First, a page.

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Education and Criminal Behavior: Insights from an Expansion of Upper Secondary School

Education and Criminal Behavior: Insights from an Expansion of Upper Secondary School

Notes: Each cell represents a separate regression. In addition to municipality of residence and upper secondary school starting year fixed effects, all regressions include controls for: compulsory school GPA (quadratic), age at enrolment (dummies), each parent’s educational attainment (3 levels), whether both parents are foreign-born, each parent’s age (linear), missing data on parents’ education, the father’s employment status, the father’s earnings (linear), and whether the father has been convicted of crime. The (potentially) endogenous variable takes the value one if the individual enrolled in a three-year (or longer) track and zero if he/she enrolled in a two-year track. The instrument is the share of available vocational tracks in the municipality of residence at the time of enrollment which constituted three-year tracks. Robust standard errors in parentheses allow for clustering by municipality of residence. */**/*** denotes significance on the 10/5/1 percent level. In Panel B–C, the students are divided into sub-groups based on the grade distribution among the male upper secondary school students. The first stage coefficients in Panel A−C are .357 (.008), .586 (.012), and .141 (.012), respectively.
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Elementary and secondary school students’ perceptions of teachers’ classroom management competencies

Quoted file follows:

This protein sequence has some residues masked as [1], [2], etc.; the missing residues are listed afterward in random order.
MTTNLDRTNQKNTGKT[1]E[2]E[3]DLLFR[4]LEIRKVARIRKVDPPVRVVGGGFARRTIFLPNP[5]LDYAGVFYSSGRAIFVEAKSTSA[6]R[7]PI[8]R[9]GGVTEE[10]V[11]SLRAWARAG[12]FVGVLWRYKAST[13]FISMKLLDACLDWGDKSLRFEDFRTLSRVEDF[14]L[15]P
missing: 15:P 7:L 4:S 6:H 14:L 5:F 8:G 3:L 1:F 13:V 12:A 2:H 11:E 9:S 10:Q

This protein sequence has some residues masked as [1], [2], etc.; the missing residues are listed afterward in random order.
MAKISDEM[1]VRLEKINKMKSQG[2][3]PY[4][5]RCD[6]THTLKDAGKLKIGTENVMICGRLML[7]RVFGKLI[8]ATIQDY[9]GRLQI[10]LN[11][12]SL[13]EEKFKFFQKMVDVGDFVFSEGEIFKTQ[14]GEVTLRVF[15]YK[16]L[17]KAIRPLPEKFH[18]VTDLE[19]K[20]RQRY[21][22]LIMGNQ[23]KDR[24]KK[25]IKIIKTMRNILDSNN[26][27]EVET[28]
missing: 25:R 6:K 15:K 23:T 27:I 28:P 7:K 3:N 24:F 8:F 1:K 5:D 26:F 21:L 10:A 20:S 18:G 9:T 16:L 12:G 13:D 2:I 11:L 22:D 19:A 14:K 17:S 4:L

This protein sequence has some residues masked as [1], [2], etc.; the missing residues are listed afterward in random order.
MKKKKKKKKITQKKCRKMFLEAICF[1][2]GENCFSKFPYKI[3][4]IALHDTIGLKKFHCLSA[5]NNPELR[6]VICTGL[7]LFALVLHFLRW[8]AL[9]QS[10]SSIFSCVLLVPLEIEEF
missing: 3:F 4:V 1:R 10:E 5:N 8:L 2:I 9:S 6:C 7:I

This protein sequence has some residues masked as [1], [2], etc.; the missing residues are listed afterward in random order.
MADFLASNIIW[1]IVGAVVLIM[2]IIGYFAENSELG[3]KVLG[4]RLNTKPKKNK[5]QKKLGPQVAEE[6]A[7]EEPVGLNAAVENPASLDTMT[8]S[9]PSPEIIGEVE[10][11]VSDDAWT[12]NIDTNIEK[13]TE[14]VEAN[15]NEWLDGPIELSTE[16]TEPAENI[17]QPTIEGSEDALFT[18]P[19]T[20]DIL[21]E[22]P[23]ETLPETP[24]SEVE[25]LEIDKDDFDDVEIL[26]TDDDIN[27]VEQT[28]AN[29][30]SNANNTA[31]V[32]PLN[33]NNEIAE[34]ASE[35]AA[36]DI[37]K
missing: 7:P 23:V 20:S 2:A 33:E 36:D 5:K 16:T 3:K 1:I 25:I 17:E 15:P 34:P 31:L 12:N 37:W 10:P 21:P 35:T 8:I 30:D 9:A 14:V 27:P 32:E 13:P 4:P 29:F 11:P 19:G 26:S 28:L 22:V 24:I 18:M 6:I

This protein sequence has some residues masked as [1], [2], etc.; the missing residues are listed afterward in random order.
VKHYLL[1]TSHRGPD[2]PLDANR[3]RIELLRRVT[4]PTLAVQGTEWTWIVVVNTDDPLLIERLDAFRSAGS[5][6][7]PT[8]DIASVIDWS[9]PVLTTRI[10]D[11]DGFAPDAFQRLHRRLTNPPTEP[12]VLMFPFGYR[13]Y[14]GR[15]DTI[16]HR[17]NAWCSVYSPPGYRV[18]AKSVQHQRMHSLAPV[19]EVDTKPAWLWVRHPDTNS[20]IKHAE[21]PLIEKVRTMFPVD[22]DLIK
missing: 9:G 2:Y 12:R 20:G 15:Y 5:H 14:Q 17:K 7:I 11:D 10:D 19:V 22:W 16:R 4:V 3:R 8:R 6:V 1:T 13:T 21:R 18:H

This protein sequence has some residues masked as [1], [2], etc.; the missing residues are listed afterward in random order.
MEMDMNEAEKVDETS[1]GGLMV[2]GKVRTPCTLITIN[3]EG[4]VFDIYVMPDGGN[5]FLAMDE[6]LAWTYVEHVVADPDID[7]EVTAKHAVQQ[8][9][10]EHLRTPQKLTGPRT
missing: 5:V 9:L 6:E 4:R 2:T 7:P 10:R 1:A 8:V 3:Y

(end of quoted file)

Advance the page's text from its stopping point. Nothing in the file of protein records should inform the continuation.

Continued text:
Elementary and secondary school students’ perceptions of teachers’ classroom management competencies

supportive learning climate, trusting students) are mainly present in Slovene language classes in comparison to maths classes, particularly at the elementary school level. Elementary school students gave higher grades to items concern- ing the learning climate and trusting students in Slovene language, compared to maths. Secondary school students assessed the clarity of rules and student obligations and paying attention in class higher in maths than in Slovene lan- guage. Although maths and Slovene curricula (Učni načrt matematika, 2011; Učni načrt slovenščina, 2011) emphasize, in addition to educational goals, personal development, the development of communication skills, critical ap- proach and independence, an essential difference in the students’ perception of teachers’ work in maths and Slovene language classes has been detected. This is assumed to be connected with the teaching contents of each particular subject. Modern curricula are designed for goal-based learning, meaning that teachers should observe goals and not the contents (teaching contents are subordinated to educational goals), and they should enable students to develop appropriate competencies to operate in the knowledge society. The question is whether the education systems for maths and Slovene teachers differ in their fundamental premises, or whether teachers of different subjects understand their roles dif- ferently or class dynamics are to the greatest extent defined by the teaching contents, which in Slovene language classes presupposes communication and the inclusion of pupils with their views and opinions. Nevertheless, the same should take place in maths classes. Conception building, in-depth understand- ing of the teaching contents, and linking various concepts cannot be achieved or is underachieved in classrooms where the teacher is less diligent in establish- ing a participative culture and including pupils in direct educational work.
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The social acceptance of secondary school students with learning disabilities (LD)

The social acceptance of secondary school students with learning disabilities (LD)